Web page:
Maltreatment of Children
This paper looks at how the definition of child, along with the concepts of child maltreatment, have evolved over time within society.
# 106525 | 3,680 words | 10 sources | APA | 2008 |
Published on Aug 08, 2008 in Child, Youth Issues (General) , Child, Youth Issues (Child Abuse) , History (General) , Sociology (General)
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This paper discusses the conception of what constitutes maltreatment of children. Specifically, this paper establishes the view that the whole concept of what constitutes a designation of being a "child" has changed over time, like many other societal definitions. According to the author, the designation of a child as a vulnerable member of society that requires special protection by parents and others is in fact a relatively new concept, and this is especially true of the social designation of adolescence. This paper takes a look at child maltreatment as a concept that has evolved over time, especially with regards to the definitions in a legal sense and the afforded interventions that are offered to society as a whole when these new definitions are breeched. Furthermore, this paper asserts that just like any other recently designated social problem, the phenomena of child maltreatment, though it has existed for all of human history, has taken a significant amount of time to be defined in the manner it is today.
From the Paper:"Sadly, due to the nature of the limited communication skills of children and the desire of many abusers to deny events occurrences social workers are often engaged in resolving behavioral and social problems that occur as a result months or even years of maltreatment or single events that are so traumatic for the child that they relive them continually in thought and seek alternative behaviors to alleviate or even signal the need for intervention. Childhood trauma is a perceptual situation, and all trauma either intentional or unintentional, say as a result of witnessing unrelated acts of violence can effect all children in a different way, from not much at all to fundamentally and long lasting posttraumatic stress which can involve nightmares, behavioral problems, educational problems or even serious social concerns."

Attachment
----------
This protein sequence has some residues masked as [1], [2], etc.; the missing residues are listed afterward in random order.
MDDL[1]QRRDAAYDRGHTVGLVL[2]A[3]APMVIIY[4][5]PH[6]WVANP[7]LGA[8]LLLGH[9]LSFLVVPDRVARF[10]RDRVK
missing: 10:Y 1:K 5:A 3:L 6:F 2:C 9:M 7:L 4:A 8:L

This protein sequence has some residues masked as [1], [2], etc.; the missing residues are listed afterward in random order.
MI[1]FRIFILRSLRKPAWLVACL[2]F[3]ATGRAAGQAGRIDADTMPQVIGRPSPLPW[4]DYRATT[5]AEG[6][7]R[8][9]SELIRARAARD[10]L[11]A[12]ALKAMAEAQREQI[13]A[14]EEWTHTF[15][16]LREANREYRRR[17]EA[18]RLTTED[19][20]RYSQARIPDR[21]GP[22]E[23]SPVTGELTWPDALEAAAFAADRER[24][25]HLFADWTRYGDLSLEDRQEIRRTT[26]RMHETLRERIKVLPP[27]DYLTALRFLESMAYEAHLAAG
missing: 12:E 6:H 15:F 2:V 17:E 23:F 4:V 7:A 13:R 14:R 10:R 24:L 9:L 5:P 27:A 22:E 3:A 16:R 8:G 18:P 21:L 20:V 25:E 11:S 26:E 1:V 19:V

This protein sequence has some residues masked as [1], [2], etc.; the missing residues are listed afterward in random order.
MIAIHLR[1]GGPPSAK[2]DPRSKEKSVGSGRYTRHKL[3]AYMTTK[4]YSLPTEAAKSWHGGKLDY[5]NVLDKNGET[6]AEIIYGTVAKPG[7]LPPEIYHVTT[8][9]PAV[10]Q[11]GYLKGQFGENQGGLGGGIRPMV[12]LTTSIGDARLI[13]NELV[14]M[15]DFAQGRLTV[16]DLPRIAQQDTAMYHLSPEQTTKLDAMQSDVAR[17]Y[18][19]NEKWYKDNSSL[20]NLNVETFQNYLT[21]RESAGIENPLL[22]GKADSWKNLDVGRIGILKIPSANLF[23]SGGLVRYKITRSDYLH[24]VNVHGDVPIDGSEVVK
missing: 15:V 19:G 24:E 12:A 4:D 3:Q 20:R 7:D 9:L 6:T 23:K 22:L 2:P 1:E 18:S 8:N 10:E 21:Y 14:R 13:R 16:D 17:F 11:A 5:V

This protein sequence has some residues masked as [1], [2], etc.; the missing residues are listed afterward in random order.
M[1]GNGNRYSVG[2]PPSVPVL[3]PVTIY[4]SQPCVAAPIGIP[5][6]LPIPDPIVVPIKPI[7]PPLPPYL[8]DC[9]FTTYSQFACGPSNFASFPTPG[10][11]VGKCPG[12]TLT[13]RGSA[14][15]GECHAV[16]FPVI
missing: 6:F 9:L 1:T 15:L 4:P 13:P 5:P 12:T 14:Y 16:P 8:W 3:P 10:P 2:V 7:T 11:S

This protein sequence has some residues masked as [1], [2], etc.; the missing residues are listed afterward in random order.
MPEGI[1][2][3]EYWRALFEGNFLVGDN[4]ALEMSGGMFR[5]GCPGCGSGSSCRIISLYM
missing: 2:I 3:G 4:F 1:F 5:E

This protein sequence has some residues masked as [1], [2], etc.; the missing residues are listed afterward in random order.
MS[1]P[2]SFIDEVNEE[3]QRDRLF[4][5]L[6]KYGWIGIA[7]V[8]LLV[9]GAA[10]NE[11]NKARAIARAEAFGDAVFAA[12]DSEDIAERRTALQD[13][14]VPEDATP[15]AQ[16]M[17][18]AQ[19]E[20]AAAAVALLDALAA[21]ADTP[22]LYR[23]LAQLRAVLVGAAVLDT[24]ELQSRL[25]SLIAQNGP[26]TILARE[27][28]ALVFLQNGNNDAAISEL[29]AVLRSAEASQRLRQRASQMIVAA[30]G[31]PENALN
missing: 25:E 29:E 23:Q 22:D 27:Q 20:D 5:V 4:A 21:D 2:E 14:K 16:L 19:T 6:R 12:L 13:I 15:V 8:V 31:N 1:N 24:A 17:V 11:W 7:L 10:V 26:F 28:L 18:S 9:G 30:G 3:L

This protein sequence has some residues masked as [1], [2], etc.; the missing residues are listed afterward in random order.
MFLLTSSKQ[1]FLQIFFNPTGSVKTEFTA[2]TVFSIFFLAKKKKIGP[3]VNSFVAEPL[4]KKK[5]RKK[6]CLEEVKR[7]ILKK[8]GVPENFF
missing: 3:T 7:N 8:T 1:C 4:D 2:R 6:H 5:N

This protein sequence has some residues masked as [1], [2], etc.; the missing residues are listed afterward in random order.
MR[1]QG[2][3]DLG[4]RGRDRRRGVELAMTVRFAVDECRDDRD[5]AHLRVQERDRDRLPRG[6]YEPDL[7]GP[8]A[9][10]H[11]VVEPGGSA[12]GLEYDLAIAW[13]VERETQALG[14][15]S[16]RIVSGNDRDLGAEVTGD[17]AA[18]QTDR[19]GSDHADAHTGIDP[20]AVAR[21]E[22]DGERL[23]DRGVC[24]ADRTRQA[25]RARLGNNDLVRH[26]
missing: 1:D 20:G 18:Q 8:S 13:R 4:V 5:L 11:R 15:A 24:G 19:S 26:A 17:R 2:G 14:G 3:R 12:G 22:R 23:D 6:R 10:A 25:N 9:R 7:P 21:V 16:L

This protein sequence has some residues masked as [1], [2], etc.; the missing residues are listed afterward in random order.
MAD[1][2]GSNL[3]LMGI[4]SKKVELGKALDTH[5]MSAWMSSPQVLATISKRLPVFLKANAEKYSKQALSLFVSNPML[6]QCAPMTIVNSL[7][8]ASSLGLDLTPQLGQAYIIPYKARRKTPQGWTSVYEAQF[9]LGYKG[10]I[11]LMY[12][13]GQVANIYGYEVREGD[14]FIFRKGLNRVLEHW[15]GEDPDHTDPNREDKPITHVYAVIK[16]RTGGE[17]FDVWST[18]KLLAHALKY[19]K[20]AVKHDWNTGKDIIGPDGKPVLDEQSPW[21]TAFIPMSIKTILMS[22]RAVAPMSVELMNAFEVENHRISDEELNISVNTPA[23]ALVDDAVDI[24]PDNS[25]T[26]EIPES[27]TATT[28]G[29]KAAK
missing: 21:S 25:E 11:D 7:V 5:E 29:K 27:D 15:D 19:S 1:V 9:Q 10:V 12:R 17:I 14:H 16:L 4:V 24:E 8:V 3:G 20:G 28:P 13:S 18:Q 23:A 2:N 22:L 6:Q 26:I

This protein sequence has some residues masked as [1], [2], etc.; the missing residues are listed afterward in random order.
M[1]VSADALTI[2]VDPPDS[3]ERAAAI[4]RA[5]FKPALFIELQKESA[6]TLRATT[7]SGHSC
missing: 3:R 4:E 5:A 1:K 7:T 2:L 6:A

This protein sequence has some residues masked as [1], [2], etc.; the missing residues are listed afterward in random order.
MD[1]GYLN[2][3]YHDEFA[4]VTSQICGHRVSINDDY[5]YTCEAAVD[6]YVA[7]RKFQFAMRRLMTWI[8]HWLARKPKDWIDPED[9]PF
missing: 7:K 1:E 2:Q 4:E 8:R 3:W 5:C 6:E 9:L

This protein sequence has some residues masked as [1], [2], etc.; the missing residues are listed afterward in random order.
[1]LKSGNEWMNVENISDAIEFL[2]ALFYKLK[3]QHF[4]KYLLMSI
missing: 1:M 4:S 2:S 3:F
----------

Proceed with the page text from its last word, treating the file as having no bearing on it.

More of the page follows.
Sample of Sources Used:
- Child Abuse. (2007). In The Columbia Encyclopedia (6th ed.). New York: Columbia University Press.
- Frankel, N. & Dye, N. S. (Eds.). (1991). Gender, Class, Race, and Reform in the Progressive Era. Lexington, KY: University Press of Kentucky.
- Gager, C. T., Mclanahan, S. S., & Glei, D. A. (2002). 3 Preparing for Parenthood: Who's Ready, Who's Not?. In Child Rearing in America: Challenges Facing Parents with Young Children, Halfon, N., McLearn, K. T., & Schuster, M. A. (Eds.) (pp. 50-77). Cambridge, England: Cambridge University Press.
- Kellman, S. G. (2005, March). Huck's Raft: A History of American Childhood. USA Today (Society for the Advancement of Education), 133, 81.
- Orrick, D. (2005, March 8). Experts Don't Favor Spanking. Daily Herald (Arlington Heights, IL), p. 9.
Cite this Analytical Essay:
Maltreatment of Children (2008, August 08) Retrieved June 30, 2016, from http://www.academon.com/analytical-essay/maltreatment-of-children-106525/
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